Nico Rosberg is a proven quick runner and Nakajima seems no slouch as he gains in experience.
I expect a very substantial turn around in the Williams fortunes in 2008 and podiums are very much back on the agenda for the
Another of the teams that will come back to strength in ‘08 after two dismal seasons.
Jenson Button and Rubens Barrichello are two of the most competitive and experienced drivers on the Formula One grid who work
Expect to see a great deal more of the Hondas in 2008 than we did in 2007 when things were going very wrong with the car and
the driver relationship as both Jenson and Rubens became increasingly frustrated with the lack of speed and reliability of the car, their frank
comments were deeply felt by senior Honda management who have reacted quickly to improve things, not least by luring Ross brawn back into F1.
I expect a much more successful season for Honda with perhaps more podiums and even more wins for Jenson, he knows time is
moving on if he is to mount a serious title bid and not just become another great British driver who couldn’t deliver.
Red Bull already look strong for ‘08 both Coulthard and Webber have been regularly posting good testing times and it seems to
be their best car yet.
After several development seasons the team has to deliver in ’08 to begin to justify the enormous amount of money Red Bull has
poured in, they will be a major points scorer and podiums seem very possible in possibly Coulthard’s last season.
Red Bull’s other team have all too often fought only for the rear of the grid but look likely to improve this coming season,
at time of writing they had only just launched and only 1 car was ready, Vettel seemed quick in it but Anthony Davidson was yet to get his drive,
we wish him well for the season, time he got a few lucky breaks.
Toyota has probably spent more money on F1 than any other team in recent years yet has precious little to show for it so far.
Some say their management structure is too large, too corporate, for F1 which needs quick thinking and action.
Toyota has ambitious goals in Formula 1 and in 2008 the objective is to win or at least best Honda.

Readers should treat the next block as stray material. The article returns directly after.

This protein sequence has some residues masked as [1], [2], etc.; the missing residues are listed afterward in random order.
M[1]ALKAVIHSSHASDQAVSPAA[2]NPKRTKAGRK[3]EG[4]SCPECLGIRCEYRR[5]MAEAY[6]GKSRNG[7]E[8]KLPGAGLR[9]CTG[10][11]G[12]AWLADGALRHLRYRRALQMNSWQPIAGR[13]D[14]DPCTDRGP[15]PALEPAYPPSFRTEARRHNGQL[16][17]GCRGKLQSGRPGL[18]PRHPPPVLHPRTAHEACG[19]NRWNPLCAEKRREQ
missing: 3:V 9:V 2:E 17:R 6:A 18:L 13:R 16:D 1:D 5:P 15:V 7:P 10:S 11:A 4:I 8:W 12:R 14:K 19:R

Let’s hope Toyota gets its money’s worth in 2008 but, so far testing has been less than impressive with both drivers down in
the teens in terms of times but I have no doubt Glock will work hard for them and they ought to be able to regularly run midfield, but for the
world’s second largest maker with all it’s resources that spells failure.
Re-named in deference to their new Indian owners, launched with a big display a couple of weeks after the other teams but the
car has just had it’s first test and acquitted itself well in the hands of Liuzzi and Sutil.
The core organisation remains the old Jordan team and there’s a lot of experience behind that new name, they’ll surprise a few
people this season.
Oh dear - Super Aguri have already cancelled several tests and now are only likely to introduce their 08 challenger on the
Melbourne grid so late is it and so cash strapped are they.
So, how will 2008 play out in the new era of the level playing field of just one tyre supplier, more restrictions on engine
and chassis development, more overtaking opportunities – if the aero changes work out - and the removal of traction control placing the emphasis
back on the drivers skills?
I fully expect McLaren and Ferrari to remain the front runners with Lewis, Raikkonen, Massa and Alonso all standing on the top
step at various times but the names and faces on the other steps of the podium will change more in 08 than in recent seasons, there’s some very
quick younger guys on the way up, watch out for Kovaleinen, Heidfeld and Kubica to all score well.
No-one will get a major points haul in 2008, there are too many drivers capable of winning races and a good number with
experience of doing so but for me McLaren for the constructors title by a small margin – but the for the drivers title? My heart says Lewis
Hamilton, my head says a second title for Raikkonen but it’ll be close again and the championship will not be decided until quite late in the